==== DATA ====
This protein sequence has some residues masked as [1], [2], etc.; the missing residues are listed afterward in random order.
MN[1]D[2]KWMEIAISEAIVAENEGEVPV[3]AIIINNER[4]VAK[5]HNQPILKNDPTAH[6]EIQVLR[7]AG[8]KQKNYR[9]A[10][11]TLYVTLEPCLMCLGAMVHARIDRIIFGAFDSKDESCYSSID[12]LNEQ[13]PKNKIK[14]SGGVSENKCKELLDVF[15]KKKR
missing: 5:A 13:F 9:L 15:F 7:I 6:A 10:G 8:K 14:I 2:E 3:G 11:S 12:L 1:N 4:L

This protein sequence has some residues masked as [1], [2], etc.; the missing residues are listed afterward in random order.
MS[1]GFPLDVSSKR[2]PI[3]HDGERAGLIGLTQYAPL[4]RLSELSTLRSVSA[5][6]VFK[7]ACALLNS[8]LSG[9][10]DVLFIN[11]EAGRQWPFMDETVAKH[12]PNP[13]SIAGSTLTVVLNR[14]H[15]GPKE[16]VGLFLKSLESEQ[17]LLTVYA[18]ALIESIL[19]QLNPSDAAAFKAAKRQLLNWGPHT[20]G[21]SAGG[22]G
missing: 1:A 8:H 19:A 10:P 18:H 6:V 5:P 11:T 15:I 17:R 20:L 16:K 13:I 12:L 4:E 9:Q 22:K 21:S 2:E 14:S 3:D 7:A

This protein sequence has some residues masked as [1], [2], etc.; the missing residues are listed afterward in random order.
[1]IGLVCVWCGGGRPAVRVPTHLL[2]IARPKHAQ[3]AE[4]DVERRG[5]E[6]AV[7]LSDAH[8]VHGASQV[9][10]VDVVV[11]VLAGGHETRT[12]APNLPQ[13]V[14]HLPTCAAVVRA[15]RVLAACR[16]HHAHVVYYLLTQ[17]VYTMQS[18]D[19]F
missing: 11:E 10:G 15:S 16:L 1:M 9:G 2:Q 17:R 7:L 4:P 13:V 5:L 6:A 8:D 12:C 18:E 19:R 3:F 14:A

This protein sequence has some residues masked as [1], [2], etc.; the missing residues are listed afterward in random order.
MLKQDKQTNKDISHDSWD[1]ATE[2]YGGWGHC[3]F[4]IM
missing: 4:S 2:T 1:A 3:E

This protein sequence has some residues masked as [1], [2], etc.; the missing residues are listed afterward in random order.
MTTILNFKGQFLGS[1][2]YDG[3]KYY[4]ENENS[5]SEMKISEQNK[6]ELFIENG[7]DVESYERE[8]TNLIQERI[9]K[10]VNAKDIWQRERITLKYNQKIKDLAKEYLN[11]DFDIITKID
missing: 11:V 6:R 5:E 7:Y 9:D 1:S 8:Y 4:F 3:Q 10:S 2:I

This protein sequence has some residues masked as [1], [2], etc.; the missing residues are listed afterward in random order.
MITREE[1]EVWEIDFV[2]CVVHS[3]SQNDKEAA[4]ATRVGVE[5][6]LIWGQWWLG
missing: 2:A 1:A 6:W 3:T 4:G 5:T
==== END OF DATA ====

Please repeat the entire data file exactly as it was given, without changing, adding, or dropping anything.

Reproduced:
This protein sequence has some residues masked as [1], [2], etc.; the missing residues are listed afterward in random order.
MN[1]D[2]KWMEIAISEAIVAENEGEVPV[3]AIIINNER[4]VAK[5]HNQPILKNDPTAH[6]EIQVLR[7]AG[8]KQKNYR[9]A[10][11]TLYVTLEPCLMCLGAMVHARIDRIIFGAFDSKDESCYSSID[12]LNEQ[13]PKNKIK[14]SGGVSENKCKELLDVF[15]KKKR
missing: 5:A 13:F 9:L 15:F 7:I 6:A 10:G 8:K 14:I 2:E 3:G 11:S 12:L 1:N 4:L

This protein sequence has some residues masked as [1], [2], etc.; the missing residues are listed afterward in random order.
MS[1]GFPLDVSSKR[2]PI[3]HDGERAGLIGLTQYAPL[4]RLSELSTLRSVSA[5][6]VFK[7]ACALLNS[8]LSG[9][10]DVLFIN[11]EAGRQWPFMDETVAKH[12]PNP[13]SIAGSTLTVVLNR[14]H[15]GPKE[16]VGLFLKSLESEQ[17]LLTVYA[18]ALIESIL[19]QLNPSDAAAFKAAKRQLLNWGPHT[20]G[21]SAGG[22]G
missing: 1:A 8:H 19:A 10:P 18:H 6:V 5:P 11:T 15:I 17:R 20:L 16:K 13:I 12:L 4:E 9:Q 22:K 21:S 2:E 14:S 3:D 7:A

This protein sequence has some residues masked as [1], [2], etc.; the missing residues are listed afterward in random order.
[1]IGLVCVWCGGGRPAVRVPTHLL[2]IARPKHAQ[3]AE[4]DVERRG[5]E[6]AV[7]LSDAH[8]VHGASQV[9][10]VDVVV[11]VLAGGHETRT[12]APNLPQ[13]V[14]HLPTCAAVVRA[15]RVLAACR[16]HHAHVVYYLLTQ[17]VYTMQS[18]D[19]F
missing: 11:E 10:G 15:S 16:L 1:M 9:G 2:Q 17:R 7:L 4:P 13:V 5:L 6:A 8:D 12:C 18:E 19:R 3:F 14:A

This protein sequence has some residues masked as [1], [2], etc.; the missing residues are listed afterward in random order.
MLKQDKQTNKDISHDSWD[1]ATE[2]YGGWGHC[3]F[4]IM
missing: 4:S 2:T 1:A 3:E

This protein sequence has some residues masked as [1], [2], etc.; the missing residues are listed afterward in random order.
MTTILNFKGQFLGS[1][2]YDG[3]KYY[4]ENENS[5]SEMKISEQNK[6]ELFIENG[7]DVESYERE[8]TNLIQERI[9]K[10]VNAKDIWQRERITLKYNQKIKDLAKEYLN[11]DFDIITKID
missing: 11:V 6:R 5:E 7:Y 9:D 1:S 8:Y 4:F 3:Q 10:S 2:I

This protein sequence has some residues masked as [1], [2], etc.; the missing residues are listed afterward in random order.
MITREE[1]EVWEIDFV[2]CVVHS[3]SQNDKEAA[4]ATRVGVE[5][6]LIWGQWWLG
missing: 2:A 1:A 6:W 3:T 4:G 5:T